A detailed course description will follow shortly.
Admission to the Research Master Area Studies. Please, contact Prof. Dr. J. van der Vliet, if you are interested in taking this course, but NOT a student of the Research Master Area Studies.
The practice of pilgrimage, visiting holy or symbolic places, often but not exclusively on privileged occasions, occupies an important place in cultures worldwide. The religious, social, political and material aspects of pilgrimage and its rites have given rise to a wide variety of judgements and interpretations, both in inside sources and in scholarly literature. Recent contributions from archaeology and the social sciences have proven particularly fruitful for our understanding of these phenomena. The course, therefore, combines a general and theoretical approach with a problem oriented review of a particular body of evidence, relevant for the study of pilgrimage in both ancient and modern cultures of the Middle East and Asia. The course comprises two complementary parts. The first (block 3) consists of six lectures that, in addition to offering an interpretative framework, cover particular themes or topics related to pilgrimage in the Middle East and Asia. The second part (block 4) consists of oral presentations by the students. The students are free to chose any a subject in the field, after consultation of one of the tutors. This presentation can take the form of a discussion of, for example, a particular site, a relevant text or body of texts, or a class of artefacts. A written paper, covering the same subject as the oral presentation, is also part of the course requirements.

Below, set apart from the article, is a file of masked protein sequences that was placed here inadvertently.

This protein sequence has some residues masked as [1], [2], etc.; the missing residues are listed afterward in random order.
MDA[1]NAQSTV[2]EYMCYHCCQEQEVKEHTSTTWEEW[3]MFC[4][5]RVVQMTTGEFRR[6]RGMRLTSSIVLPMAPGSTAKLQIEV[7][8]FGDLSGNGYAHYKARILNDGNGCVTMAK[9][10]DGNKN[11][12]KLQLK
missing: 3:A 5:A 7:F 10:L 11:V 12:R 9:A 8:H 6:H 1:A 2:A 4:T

Schedule MA-course “Pilgrimage and holy paces”, Spring term 2001, first half:
(dates, speakers, general indication of focus)
2 February: Prof. J. van der Vliet, Christianity / Egypt
9 February: Dr. J.G. Dercksen, Ancient Mesopotamia
16 February: Dr. N.J.G. Kaptein, Islam / Indonesia
23 February: Prof. P.C. Bisschop, Hinduism / India
2 March: Dr. A.A. Seyed Gohrab, Iran
9 March: Dr. H. van der Veere, Japan
16 March: Dr. M. Immerzeel, Christianity / Syria-Palestine
The aim of the course is to acquire a general knowledge of current approaches to pilgrimage and related phenomena as well as the ability to apply these to a particular body of relevant evidence from any given area of the Middle East or Asia.
Mode of instruction
Lectures; oral presentations by the students; written paper.
Oral presentation (40%); written paper (60%).
Readings and other course materials will be made available on Blackboard
Registration through uSis& is compulsory.
Exchange and Study Abroad students, please see the Study in Leiden website for information on how to apply.